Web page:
sanc·​ti·​mo·​ny | \ ˈsaŋ(k)-tə-ˌmō-nē How to pronounce sanctimony (audio) \
plural sanctimonies

Definition of sanctimony

1 obsolete : holiness
2 : affected or hypocritical holiness

Examples of sanctimony in a Sentence

Recent Examples on the Web Top-down, COP-style climate sanctimony is a recipe for resentment, rage and resistance. Wal Van Lierop, Forbes, 29 Oct. 2021 No wonder, then, that Kendall chooses to distract himself with congratulatory tweets and his 15 minutes of grudging goodwill from outside observers, temporarily replacing his coke highs with dopamine rushes of social-media sanctimony. Washington Post, 16 Oct. 2021 Taking the aforementioned steps may not be a panacea for white working class alienation, but would go a long way to stopping the sanctimony scam. Ryan Craig, Forbes, 15 Oct. 2021 The Zone was meant to step up, not down, to stir thought, to break through tradition and conformity, to punch sacred cows and puncture sanctimony, to praise great performances and criticize lousy ones. Gordon Monson, The Salt Lake Tribune, 8 Oct. 2021 No sanctimony Other Latter-day Saint athletes had prospered in their sports and been praised far and wide for playing on Sundays. Gordon Monson, The Salt Lake Tribune, 30 Sep. 2021 The result is a story that lets its characters think and speak as people do rather than wreathing them in self-correcting sanctimony. Meghan Cox Gurdon, WSJ, 14 May 2021 His decision, just twenty years after the Holocaust, to portray Jews in all their human variety, without sanctimony or hesitation, proved gravely offensive to many. David Remnick, The New Yorker, 22 Mar. 2021 The sanctimony could perhaps be forgiven if the statement was at least true. Seth Mandel, Washington Examiner, 11 Feb. 2021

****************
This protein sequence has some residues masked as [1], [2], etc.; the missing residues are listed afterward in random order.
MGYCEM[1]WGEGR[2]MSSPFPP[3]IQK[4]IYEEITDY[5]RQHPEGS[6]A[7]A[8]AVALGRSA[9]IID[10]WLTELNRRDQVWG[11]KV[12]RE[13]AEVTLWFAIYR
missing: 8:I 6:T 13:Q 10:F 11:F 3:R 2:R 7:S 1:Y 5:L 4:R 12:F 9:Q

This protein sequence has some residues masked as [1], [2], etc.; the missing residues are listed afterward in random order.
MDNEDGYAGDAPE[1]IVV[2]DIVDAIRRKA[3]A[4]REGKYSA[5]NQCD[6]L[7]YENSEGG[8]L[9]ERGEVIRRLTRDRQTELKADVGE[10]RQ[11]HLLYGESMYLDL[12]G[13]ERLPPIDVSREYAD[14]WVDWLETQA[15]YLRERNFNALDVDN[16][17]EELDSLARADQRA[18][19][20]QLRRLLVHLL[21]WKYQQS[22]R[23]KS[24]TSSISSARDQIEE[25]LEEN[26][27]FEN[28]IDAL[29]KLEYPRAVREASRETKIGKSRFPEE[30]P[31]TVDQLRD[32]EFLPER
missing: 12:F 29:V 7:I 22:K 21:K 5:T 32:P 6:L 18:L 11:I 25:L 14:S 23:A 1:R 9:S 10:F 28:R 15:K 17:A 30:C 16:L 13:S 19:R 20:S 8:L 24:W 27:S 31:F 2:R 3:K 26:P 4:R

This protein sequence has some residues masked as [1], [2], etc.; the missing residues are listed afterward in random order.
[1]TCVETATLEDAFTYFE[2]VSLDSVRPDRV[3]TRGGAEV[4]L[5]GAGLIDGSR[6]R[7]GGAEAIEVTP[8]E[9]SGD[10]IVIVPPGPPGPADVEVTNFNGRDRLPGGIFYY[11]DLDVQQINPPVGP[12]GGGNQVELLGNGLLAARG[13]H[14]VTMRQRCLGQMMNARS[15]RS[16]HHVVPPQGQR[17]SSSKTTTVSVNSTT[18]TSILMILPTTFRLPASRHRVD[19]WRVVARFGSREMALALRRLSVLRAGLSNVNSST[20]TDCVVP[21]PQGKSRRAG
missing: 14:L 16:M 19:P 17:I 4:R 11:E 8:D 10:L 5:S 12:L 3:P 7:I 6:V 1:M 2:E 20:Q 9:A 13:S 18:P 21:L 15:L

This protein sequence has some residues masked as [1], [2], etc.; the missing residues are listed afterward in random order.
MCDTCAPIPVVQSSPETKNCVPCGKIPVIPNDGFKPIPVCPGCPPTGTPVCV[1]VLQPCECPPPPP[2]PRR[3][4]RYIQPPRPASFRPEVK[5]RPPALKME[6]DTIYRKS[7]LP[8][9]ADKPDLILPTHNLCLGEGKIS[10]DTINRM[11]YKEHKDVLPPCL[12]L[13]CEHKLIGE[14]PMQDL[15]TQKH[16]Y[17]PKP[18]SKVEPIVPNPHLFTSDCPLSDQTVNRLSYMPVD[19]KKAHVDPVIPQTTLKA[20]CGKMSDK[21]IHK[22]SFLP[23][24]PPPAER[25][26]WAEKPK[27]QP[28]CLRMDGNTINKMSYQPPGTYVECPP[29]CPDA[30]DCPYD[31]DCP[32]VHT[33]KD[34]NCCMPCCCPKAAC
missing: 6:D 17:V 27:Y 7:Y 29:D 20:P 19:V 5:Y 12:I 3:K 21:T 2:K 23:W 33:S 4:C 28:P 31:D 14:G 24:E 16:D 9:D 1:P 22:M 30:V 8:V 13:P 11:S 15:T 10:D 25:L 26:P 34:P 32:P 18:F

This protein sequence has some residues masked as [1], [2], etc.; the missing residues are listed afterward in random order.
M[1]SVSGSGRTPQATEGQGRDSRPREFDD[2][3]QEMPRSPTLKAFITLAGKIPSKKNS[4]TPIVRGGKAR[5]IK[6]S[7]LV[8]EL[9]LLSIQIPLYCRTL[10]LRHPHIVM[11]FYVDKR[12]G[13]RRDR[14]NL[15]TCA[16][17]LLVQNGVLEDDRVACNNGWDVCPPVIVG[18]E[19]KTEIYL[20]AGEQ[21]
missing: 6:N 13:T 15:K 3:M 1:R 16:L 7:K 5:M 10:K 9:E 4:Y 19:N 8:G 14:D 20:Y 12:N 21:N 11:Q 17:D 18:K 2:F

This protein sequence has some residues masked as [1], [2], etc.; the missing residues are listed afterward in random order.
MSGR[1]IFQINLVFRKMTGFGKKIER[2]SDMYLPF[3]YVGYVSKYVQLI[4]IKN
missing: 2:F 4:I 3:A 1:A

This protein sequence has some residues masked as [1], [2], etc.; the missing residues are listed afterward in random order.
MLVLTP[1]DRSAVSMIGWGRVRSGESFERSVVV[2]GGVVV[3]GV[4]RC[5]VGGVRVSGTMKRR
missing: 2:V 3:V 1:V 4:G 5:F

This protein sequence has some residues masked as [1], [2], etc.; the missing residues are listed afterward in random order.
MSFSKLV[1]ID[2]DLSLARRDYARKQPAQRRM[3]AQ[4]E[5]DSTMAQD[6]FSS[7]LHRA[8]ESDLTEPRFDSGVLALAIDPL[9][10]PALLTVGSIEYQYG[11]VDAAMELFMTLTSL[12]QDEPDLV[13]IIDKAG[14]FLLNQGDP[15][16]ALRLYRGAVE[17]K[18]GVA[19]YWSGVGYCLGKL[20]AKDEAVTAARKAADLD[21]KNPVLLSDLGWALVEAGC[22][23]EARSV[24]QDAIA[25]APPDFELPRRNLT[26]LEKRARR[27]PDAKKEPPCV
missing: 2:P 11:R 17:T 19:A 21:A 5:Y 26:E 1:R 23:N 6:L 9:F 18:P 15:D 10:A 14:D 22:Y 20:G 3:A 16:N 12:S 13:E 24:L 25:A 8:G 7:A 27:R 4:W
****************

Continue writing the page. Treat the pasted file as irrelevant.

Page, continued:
These example sentences are selected automatically from various online news sources to reflect current usage of the word 'sanctimony.' Views expressed in the examples do not represent the opinion of Merriam-Webster or its editors. Send us feedback.

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First Known Use of sanctimony

1534, in the meaning defined at sense 1

History and Etymology for sanctimony

Middle French sanctimonie, from Latin sanctimonia, from sanctus

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The first known use of sanctimony was in 1534

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Last Updated

10 Nov 2021

Cite this Entry

“Sanctimony.” Dictionary, Merriam-Webster, Accessed 8 Dec. 2021.

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